European Spine Journal

, Volume 28, Issue 1, pp 127–137 | Cite as

Factors associated with having an indication for surgery in adult spinal deformity: an international european multicentre study

  • S. Richner-WunderlinEmail author
  • A. F. Mannion
  • A. Vila-Casademunt
  • F. Pellise
  • M. Serra-Burriel
  • B. Seifert
  • E. Aghayev
  • E. Acaroglu
  • A. Alanay
  • F. J. S. Pérez-Grueso
  • I. Obeid
  • F. Kleinstück
  • European Spine Study Group (ESSG)
Original Article



The aim of this study was to evaluate factors that distinguish between patients with adult spinal deformity (ASD) with and without an indication for surgery, irrespective of their final treatment.


Baseline variables (demographics, medical history, outcome measures, coronal, sagittal and neurologic parameters) were evaluated in a multicentre, prospective cohort of patients with ASD. Multivariable analyses were carried out for idiopathic and degenerative patients separately with the dependent variable being “indication for surgery” and baseline parameters as independent variables.


In total, 342 patients with degenerative ASD and 624 patients with idiopathic ASD were included in the multivariable models. In patients with degenerative ASD, the parameters associated with having an indication for surgery were greater self-rated disability on the Oswestry Disability Index [odds ratio (OR) 1.04, 95% confidence interval (CI) 1.02–1.07] and a lower thoracic kyphosis (OR 0.97 95% CI 0.95–0.99), whereas in patients with idiopathic ASD, it was lower (worse) SRS self-image scores (OR 0.45 95% CI 0.32–0.64), a higher value for the major Cobb angle (OR 1.03 95% CI 1.01–1.05), lower age (OR 0.96 95% CI 0.95–0.98), prior decompression (OR 3.76 95% CI 1.00–14.08), prior infiltration (OR 2.23 95% CI 1.12–4.43), and the presence of rotatory subluxation (OR 1.98 95% CI 1.11–3.54) and sagittal subluxation (OR 4.38 95% CI 1.61–11.95).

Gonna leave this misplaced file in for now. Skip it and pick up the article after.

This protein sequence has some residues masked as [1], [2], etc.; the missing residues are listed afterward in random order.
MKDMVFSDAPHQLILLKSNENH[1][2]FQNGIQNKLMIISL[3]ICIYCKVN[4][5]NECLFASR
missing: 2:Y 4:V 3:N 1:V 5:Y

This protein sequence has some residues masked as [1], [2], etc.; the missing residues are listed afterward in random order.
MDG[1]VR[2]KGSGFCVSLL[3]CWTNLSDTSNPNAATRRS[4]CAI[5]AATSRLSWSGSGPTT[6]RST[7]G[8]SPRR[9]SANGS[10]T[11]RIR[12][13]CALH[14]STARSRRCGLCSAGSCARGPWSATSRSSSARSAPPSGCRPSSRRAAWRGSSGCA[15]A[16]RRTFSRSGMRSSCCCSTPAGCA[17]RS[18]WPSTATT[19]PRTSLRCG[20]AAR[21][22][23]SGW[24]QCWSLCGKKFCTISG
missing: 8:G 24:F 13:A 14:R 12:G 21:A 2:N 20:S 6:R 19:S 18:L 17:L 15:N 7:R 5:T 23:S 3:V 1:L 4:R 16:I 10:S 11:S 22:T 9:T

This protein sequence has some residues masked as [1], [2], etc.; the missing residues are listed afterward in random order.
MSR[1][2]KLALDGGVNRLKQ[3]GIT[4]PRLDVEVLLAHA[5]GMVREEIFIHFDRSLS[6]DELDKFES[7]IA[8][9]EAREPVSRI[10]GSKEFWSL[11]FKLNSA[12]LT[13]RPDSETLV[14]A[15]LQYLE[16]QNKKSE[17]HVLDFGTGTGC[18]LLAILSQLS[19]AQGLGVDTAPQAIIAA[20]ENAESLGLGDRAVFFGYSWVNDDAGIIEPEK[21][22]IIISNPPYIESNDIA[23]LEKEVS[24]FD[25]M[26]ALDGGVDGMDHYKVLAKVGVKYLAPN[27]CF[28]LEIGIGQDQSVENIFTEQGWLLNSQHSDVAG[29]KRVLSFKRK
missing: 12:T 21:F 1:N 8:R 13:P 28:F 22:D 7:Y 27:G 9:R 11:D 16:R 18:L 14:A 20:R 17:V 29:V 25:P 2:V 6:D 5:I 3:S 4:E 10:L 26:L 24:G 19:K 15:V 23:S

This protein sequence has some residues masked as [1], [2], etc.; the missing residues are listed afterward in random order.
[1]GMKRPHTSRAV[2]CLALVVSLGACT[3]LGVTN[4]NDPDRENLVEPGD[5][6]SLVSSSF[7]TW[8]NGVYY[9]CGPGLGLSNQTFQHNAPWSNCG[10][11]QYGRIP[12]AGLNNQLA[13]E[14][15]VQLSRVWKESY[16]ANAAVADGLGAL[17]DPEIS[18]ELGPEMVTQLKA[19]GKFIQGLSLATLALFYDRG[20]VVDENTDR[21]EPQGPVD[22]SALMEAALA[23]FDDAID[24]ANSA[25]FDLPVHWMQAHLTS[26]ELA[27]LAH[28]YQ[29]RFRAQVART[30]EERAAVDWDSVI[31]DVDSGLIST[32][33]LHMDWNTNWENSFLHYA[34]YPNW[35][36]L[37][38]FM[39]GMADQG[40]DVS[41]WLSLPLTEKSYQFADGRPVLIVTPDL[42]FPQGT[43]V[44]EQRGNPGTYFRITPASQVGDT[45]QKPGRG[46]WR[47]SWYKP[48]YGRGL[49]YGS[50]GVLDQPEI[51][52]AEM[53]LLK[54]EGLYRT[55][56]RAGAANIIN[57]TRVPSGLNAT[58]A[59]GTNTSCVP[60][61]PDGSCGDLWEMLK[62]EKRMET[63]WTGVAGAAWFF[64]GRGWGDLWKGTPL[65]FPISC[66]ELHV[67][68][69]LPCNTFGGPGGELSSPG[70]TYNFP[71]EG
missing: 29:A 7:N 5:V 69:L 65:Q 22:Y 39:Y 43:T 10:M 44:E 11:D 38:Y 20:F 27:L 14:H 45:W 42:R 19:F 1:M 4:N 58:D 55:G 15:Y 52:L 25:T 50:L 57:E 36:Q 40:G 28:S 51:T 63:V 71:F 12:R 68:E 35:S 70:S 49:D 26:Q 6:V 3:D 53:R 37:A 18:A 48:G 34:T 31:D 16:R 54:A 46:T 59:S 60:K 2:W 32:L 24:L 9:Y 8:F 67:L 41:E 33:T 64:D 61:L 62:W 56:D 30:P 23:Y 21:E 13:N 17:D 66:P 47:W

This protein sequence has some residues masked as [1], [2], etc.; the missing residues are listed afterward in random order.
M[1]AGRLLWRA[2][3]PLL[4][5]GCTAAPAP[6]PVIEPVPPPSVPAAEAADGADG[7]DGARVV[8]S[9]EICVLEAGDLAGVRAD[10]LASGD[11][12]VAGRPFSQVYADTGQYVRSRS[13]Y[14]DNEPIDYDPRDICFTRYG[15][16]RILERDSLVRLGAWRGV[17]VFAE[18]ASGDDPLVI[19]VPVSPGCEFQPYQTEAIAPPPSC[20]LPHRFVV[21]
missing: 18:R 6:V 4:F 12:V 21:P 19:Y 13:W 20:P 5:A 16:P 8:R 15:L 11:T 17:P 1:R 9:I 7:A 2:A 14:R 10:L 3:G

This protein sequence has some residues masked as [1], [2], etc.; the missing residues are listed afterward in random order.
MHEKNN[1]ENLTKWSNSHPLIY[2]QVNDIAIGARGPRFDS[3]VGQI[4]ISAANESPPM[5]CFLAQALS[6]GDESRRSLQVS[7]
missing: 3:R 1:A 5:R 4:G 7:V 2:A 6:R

Specific sets of variables were found to be associated with an indication for surgery in patients with ASD. These should be investigated in relation to patient outcomes for their potential to guide the future development of decision aids in the treatment of ASD.

Graphical abstract

These slides can be retrieved under Electronic Supplementary Material.


Adult spinal deformity Indication for surgery Decision-making Multivariable analyses Prognostic factors 



The European Spine Study Group is sponsored by a Johnson and Johnson DePuy-Synthes Spine research grant.

Compliance with ethical standards

Conflict of interest

None of the authors has any potential conflict of interest.

Supplementary material

586_2018_5754_MOESM1_ESM.pptx (151 kb)
Supplementary material 1 (PPTX 150 kb)


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Copyright information

© Springer-Verlag GmbH Germany, part of Springer Nature 2018

Authors and Affiliations

  • S. Richner-Wunderlin
    • 1
    Email author
  • A. F. Mannion
    • 1
  • A. Vila-Casademunt
    • 2
  • F. Pellise
    • 2
  • M. Serra-Burriel
    • 2
  • B. Seifert
    • 3
  • E. Aghayev
    • 1
  • E. Acaroglu
    • 4
  • A. Alanay
    • 5
  • F. J. S. Pérez-Grueso
    • 6
  • I. Obeid
    • 7
  • F. Kleinstück
    • 1
  • European Spine Study Group (ESSG)
  1. 1.Schulthess KlinikZurichSwitzerland
  2. 2.Vall d’Hebron Institute of ResearchBarcelonaSpain
  3. 3.Department of Biostatistics and Epidemiology, Biostatistics and Prevention InstituteUniversity of ZurichZurichSwitzerland
  4. 4.Ankara Spine CenterAnkaraTurkey
  5. 5.Acibadem UniversityIstanbulTurkey
  6. 6.Hospital Universitario La PazMadridSpain
  7. 7.Pellegrin University HospitalBordeauxFrance

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